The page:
Roman makes a lot of really good points - particularly on the importance of designing a coherent model for user interaction. This must not be underestimated. His ideas for UX templates sound awesome, and I totally agree that there is no silver bullet to solve the difficulties around creating great UIs.
Where we disagree is on the effect that visual layout editor could have on the quality of Android app UIs. My experience tells me that a good visual editor would have a positive effect on the quality of Android UIs, while also making it easier for beginners to get started.
Fine tuning by hand is always going to be a necessity - but getting started visually can make life a lot easier.
Visual layout editors for native platforms can make assumptions that HTML editors can't
Before joining the world of Android, I spent 10 years writing winforms apps - 5 years of Delphi followed by nearly the same of C# .NET. I've spent a lot of time with the UI tools from Borland and Microsoft.
Using web / HTML design tools to evaluate the usefulness of native layout editors is a little misleading - the reason you don't use Frontpage or Word to build webpages is because the HTML they produce is a thing born of hate - there's no reason an Android layout editor can't produce beautiful XML.
If we're going to compare the success and potential of visual layout editors we should be looking at native tools like Microsoft's Visual Studio and Expression Blend.
Whenever I design a new UI I start with pen and paper
Like Roman, I always start by sketching. It's the easiest way to get a feel for the the user experience workflow I'm after. This works because brain-pen-paper is the shortest path to visualizing my ideas.
Moving from pen to PC creates a barrier, but it's a price worth paying to see how my design actually works in right context.
I'm not so attuned to the Matrix that looking at XML lets me see UI, so having to turn my sketches into XML requires an additional context switch: from visual design to writing code and then back to visual layout. By using a layout designer I can continue to think visually and adapt my design without having to translate back and forth from code to images.
Witness the popularity of AppInventor
If you're not familiar with the classes and UI metaphors of a development language this context switch is brutal. You're constantly interrupting yourself by searching the docs for the name (and attributes) of the class you need.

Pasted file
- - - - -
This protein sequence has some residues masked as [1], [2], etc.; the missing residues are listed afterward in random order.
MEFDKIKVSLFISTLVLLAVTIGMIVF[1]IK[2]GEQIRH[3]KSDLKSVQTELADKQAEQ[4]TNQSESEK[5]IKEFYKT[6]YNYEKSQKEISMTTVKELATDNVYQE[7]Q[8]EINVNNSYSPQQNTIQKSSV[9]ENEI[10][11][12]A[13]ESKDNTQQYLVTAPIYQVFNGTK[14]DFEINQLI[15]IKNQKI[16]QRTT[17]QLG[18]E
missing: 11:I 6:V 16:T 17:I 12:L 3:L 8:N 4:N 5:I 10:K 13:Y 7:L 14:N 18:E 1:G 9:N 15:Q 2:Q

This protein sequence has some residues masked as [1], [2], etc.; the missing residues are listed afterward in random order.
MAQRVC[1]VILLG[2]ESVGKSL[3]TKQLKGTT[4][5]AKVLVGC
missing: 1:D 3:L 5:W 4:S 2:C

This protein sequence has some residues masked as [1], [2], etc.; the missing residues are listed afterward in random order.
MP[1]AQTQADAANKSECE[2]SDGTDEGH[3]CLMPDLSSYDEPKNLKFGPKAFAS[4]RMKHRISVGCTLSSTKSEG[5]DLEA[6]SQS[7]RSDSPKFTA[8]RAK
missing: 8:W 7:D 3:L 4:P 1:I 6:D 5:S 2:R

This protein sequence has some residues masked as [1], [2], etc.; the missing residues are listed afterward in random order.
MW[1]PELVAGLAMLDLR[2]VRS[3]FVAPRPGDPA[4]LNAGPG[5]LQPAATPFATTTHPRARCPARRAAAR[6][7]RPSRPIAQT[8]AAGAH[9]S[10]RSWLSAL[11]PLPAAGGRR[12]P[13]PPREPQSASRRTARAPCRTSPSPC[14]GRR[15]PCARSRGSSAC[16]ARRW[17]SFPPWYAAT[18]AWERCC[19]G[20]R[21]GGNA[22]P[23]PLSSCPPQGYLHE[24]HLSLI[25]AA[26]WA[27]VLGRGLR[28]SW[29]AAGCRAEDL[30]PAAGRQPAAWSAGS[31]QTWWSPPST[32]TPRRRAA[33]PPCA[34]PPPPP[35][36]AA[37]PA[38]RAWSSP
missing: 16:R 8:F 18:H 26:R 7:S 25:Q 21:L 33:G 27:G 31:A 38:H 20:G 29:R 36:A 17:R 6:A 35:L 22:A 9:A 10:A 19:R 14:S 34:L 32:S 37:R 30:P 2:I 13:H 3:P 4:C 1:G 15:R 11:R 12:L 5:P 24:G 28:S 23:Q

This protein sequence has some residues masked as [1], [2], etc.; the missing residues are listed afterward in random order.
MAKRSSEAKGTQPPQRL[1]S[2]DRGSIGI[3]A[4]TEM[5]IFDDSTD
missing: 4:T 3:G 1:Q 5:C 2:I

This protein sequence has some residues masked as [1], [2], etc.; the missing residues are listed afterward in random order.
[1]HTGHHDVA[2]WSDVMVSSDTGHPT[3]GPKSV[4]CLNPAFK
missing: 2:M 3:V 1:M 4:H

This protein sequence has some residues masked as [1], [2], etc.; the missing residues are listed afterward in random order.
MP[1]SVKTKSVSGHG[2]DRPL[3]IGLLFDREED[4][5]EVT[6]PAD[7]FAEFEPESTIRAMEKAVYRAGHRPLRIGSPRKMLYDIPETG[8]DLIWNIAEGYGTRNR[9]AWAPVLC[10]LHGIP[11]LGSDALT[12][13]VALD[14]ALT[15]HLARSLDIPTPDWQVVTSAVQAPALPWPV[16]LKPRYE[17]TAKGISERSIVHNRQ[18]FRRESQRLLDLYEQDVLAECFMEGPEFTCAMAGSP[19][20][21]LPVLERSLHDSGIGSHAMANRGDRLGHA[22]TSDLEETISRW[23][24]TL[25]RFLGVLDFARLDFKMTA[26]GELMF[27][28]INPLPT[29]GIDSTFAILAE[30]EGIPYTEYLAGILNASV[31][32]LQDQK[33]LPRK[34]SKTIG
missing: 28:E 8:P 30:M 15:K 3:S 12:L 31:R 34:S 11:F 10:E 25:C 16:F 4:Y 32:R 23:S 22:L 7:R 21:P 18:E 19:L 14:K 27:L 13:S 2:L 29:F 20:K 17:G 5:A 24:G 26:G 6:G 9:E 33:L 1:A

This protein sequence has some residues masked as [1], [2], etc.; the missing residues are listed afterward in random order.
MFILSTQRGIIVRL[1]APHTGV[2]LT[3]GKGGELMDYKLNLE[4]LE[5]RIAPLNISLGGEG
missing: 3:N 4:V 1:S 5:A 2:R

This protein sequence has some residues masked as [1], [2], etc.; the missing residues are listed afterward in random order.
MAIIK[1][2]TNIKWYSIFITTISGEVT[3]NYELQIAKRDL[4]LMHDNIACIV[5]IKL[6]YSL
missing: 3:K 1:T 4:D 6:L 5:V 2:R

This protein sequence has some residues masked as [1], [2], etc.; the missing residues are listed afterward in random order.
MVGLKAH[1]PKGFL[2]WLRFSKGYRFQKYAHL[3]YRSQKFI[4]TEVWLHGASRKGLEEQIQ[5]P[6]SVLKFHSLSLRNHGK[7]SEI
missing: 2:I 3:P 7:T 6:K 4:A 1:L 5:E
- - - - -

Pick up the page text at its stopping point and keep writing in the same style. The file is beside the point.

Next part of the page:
With a visual designer you can browse the available controls and glance at their properties. The barrier to getting started and creating your first UI is significantly reduced, and your ability to experiment, test, and discover are enhanced.
It's important to remember that the built in controls are just a first step. I think of them as stencils, many of which will be replaced with better, customized solutions as the app develops. At my first job they remarked that I was "not just building the car from scratch, but engineering every nut and bolt." They seemed surprised that I took this as a compliment.
Native Visual Designers are designed for variable hardware
The size of application windows in Windows have never been fixed. WinForms layout editors are used to develop for an environment where different screen sizes are assumed. In fact your windows are expected to be dynamically resizable.
One of the beauties of WYSIWYG is that you can make changes to the presentation context and instantly see it's effect on your code. In Winforms that meant dragging your form around to make it bigger and smaller and see how your UI reacted. Having that ability in Android would be great - particularly as you can witness the changes in layout and assets as you modify the screen size and resolution without the context switching.
Users will use your app if it solves a problem. They will stay loyal if using them brings then joy
Roman suggests that "Visual layout editors arguably also place a lot of emphasis on the aesthetics". I don't think that's true. If anything, traditional WYSIWYG UI tools have done the opposite - resulting in uniformly depressing, drab UIs.
Not that this is better.
No matter what though, you are going to need to get your hands dirty in amongst the XML to get your layout right - and it's likely to be pretty early on in the process.
A rich visual layout editor is neither necessary nor sufficient to guarantee a great UI
Lazy developers will create rubbish user interfaces. If you want to use a visual designer because it's faster to drag-and-drop than to write out XML then you're doing it wrong. I believe that a good UI designer can make it easy to dynamically modify the look and feel of each component beyond being a simple drag and drop layout tool. By baking in some of the best-practices for UI development you can help codify successful UX.
Creating a compelling user experience is about more than just laying out controls on an Activity. You need to spend a lot of time thinking about what workflow you're trying to support, and how to make the user journey pleasant if not an outright joy.